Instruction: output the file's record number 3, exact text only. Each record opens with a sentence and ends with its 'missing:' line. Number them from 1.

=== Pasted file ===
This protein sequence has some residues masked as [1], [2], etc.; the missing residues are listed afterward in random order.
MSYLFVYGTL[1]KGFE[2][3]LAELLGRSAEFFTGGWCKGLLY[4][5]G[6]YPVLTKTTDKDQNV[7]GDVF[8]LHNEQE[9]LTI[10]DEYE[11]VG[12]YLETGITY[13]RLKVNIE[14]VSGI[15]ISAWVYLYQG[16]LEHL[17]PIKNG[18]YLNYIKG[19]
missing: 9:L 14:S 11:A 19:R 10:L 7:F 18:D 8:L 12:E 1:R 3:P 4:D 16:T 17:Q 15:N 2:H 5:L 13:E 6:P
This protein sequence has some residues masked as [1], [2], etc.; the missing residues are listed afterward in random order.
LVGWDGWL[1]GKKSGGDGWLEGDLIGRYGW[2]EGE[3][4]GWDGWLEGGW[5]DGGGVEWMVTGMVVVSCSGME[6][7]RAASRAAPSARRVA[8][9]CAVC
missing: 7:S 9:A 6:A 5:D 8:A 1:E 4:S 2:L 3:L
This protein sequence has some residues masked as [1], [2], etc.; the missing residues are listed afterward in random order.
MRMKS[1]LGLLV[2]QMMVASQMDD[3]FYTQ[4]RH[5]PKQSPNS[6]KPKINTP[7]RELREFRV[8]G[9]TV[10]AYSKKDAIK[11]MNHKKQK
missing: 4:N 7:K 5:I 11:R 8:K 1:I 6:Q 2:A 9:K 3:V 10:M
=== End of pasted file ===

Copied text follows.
This protein sequence has some residues masked as [1], [2], etc.; the missing residues are listed afterward in random order.
MRMKS[1]LGLLV[2]QMMVASQMDD[3]FYTQ[4]RH[5]PKQSPNS[6]KPKINTP[7]RELREFRV[8]G[9]TV[10]AYSKKDAIK[11]MNHKKQK
missing: 4:N 7:K 5:I 11:R 8:K 1:I 6:Q 2:A 9:K 3:V 10:M